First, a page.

Late-night revellers looking for a cab ride home from downtown bars could soon have to pay a $50 deposit before they get in, just in case the party accidentally 'spills' over into the taxi.
That's just one of several ideas city councillors will examine at their meeting Tuesday as part of a sweeping reform of the city's rules for taxis. The changes would put all taxi companies into one zone, allowing drivers to pick up and drop off passengers anywhere in the city, except the airport.
The fee cabbies could charge people who get sick in their cabs would be for late-night passenger pickups downtown. It would be an attempt to address a chronic shortage of taxis at the 2 a.m. bar closing times. Under the change, cabbies could charge anyone who gets sick in the cab $50 to help pay for cleanup. It could be required ahead of time, but would be returned to the customer as long as nothing happens in the cab during the trip. A survey found drivers avoid the area because of unruly passengers who either make a mess or get sick in the back of cabs.
“Taxis, in fact, avoid the area due to the fact that their cars are often violated and that it can be considered a dangerous area for taxi drivers, as well,” the report says.
In addition to allowing all cabs to serve downtown, the changes try to address the shortage by allowing drivers to charge the $50 cleaning fee ahead of time, either in cash or pre-authorized credit car payment.
While a long time in coming, changes to the bylaw were prompted by the decision last year to give one company the contract to serve the airport – which had a dramatic effect on cab companies across Greater Sudbury.
The old rules date back to amalgamation at the turn of the century, and were meant to ensure smaller communities had taxi service. They split the city into two zones – basically the former City of Sudbury in Zone 1, the rest of the city in Zone 2. Zone 1 drivers could only pick up passengers in the old city, but could drop them off anywhere.
Drivers in Zone 2 could only pick up passengers outside of Sudbury, but could take them anywhere. At one time, holders of Zone 2A licences were allowed to serve the airport, as well, until the airport awarded the contract to one company.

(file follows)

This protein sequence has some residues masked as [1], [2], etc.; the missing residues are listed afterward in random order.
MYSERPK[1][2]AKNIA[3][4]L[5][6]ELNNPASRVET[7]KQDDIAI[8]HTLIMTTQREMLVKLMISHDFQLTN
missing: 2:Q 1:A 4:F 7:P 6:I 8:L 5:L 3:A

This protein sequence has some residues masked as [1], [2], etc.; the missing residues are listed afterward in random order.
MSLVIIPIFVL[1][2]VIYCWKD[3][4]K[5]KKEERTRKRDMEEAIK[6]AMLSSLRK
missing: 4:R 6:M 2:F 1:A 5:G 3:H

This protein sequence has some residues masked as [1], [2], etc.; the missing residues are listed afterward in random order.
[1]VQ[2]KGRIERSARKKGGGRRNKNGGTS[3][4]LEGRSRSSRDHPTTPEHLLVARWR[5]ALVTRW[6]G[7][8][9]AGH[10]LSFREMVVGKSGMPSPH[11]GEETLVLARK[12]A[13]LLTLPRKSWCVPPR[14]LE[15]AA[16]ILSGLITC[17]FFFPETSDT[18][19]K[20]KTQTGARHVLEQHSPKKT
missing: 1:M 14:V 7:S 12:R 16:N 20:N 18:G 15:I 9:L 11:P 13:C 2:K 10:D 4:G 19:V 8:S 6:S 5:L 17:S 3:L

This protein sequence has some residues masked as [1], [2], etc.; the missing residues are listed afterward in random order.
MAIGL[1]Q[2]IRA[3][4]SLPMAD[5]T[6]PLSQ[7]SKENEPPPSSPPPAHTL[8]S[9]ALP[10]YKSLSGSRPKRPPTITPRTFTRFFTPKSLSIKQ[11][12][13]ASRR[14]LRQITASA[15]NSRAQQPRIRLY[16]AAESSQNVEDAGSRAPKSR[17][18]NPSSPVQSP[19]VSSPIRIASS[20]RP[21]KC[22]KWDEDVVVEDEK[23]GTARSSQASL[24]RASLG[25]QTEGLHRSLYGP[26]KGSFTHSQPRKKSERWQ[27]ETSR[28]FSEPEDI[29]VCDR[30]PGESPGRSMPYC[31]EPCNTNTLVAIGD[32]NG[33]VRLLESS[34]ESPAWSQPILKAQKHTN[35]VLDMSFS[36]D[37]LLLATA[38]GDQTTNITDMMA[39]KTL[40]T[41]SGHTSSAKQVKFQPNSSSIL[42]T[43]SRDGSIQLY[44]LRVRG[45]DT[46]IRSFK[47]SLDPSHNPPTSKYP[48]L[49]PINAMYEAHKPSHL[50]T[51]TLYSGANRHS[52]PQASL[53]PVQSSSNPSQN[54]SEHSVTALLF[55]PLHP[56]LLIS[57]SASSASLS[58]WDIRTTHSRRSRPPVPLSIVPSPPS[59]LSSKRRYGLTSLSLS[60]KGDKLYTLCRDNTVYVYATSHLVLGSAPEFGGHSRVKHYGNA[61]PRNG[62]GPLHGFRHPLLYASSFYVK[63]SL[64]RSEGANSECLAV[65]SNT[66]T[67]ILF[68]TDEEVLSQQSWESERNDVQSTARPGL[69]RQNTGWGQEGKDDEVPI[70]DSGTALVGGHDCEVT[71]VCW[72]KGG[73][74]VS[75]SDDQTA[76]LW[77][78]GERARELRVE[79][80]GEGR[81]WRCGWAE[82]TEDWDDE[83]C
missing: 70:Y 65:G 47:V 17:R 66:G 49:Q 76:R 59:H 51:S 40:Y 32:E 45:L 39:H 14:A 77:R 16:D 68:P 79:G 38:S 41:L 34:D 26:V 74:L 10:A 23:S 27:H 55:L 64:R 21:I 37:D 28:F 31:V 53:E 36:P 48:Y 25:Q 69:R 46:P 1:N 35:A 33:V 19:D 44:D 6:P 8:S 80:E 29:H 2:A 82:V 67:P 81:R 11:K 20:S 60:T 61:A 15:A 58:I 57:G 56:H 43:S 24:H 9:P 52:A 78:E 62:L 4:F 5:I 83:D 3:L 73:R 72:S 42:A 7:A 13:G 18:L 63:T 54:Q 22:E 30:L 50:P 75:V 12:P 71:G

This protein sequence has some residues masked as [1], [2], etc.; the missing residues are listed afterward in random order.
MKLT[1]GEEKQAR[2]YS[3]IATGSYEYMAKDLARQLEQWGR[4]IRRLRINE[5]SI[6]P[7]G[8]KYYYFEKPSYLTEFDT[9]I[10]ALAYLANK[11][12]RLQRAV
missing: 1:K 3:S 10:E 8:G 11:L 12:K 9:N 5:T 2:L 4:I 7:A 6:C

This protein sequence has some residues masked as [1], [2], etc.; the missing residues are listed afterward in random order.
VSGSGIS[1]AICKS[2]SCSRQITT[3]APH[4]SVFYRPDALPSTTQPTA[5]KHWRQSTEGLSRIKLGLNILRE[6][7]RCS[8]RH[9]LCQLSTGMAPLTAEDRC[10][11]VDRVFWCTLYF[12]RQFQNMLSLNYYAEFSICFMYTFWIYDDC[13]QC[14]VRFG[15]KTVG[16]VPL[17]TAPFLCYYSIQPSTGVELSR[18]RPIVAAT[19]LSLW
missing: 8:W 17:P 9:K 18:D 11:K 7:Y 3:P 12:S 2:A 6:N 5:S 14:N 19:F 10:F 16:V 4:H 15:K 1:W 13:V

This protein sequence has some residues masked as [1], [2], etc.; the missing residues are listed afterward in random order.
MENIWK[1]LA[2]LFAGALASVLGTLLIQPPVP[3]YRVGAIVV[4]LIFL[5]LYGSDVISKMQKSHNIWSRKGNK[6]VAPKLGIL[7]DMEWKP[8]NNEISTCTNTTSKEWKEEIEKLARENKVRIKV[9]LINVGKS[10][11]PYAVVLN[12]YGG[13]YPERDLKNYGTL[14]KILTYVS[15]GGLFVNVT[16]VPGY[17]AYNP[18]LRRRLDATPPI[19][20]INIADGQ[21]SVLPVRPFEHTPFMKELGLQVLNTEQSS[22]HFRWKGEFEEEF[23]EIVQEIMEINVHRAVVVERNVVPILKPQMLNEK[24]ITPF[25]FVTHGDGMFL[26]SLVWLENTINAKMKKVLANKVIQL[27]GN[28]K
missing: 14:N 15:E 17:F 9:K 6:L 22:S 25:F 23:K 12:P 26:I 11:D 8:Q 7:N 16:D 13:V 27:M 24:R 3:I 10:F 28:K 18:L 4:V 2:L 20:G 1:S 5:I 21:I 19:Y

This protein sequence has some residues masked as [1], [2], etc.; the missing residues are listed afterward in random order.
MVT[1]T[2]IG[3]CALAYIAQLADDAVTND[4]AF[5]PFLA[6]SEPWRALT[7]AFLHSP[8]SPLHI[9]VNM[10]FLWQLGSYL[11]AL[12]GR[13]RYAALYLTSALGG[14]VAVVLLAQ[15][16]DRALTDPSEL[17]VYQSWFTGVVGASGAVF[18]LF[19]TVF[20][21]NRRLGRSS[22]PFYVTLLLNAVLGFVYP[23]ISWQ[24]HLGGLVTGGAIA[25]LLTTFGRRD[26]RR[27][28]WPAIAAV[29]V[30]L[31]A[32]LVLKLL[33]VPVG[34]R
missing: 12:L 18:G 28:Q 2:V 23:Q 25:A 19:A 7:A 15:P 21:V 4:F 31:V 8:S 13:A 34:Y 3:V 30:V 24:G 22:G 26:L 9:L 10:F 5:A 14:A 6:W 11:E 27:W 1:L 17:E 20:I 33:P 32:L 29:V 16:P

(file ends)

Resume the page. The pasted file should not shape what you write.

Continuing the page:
Last summer, the city agreed to convert Zone 2A licences to Zone 1, to give taxis spurned by the airport a source of income while a new bylaw was prepared. That decision concerned companies already operating in Zone 1, who viewed the Zone 2A drivers as unwelcome competition.
On Tuesday, city councillors will get a look at the proposed new taxi bylaw, which proposes eliminating zones, but capping the number of taxi licenses in Greater Sudbury at 131, to try and ensure cab companies can make a profit. A separate class of licenses would be created for the Sudbury Airport only, in case future expansion there creates the need for more cabs.
The bylaw would also change the way fare increases are calculated, creating a new price index that includes costs other than increasing gas prices. While fares in the city are in the “upper middle” compared to similar municipalities, Sudbury is behind in how it determines increases, the report said.
“This index would take into account insurance rates, gas prices, and other costs relating to operating a taxi,” the report said. “It is recommended that the bylaw be updated to have the more sophisticated Taxi Cost Index be used on an annual basis, and therefore it would be used in the next review in September of this year.”
Other proposed changes:
-The number of cabs be limited to a formula of about one taxi for every 1,200 citizens
-Drivers be required to get a Vulnerable Sector Check, rather than the Criminal Record Check
-The age limit for all taxis be set at 10 years, the current limit for Zone 2 drivers
-All cab company owners carry $2 million in liability insurance, as is already the case for Zone 1 drivers
-Taxi license renewals be scheduled on drivers' birthdays, to avoid a flood of renewals all at once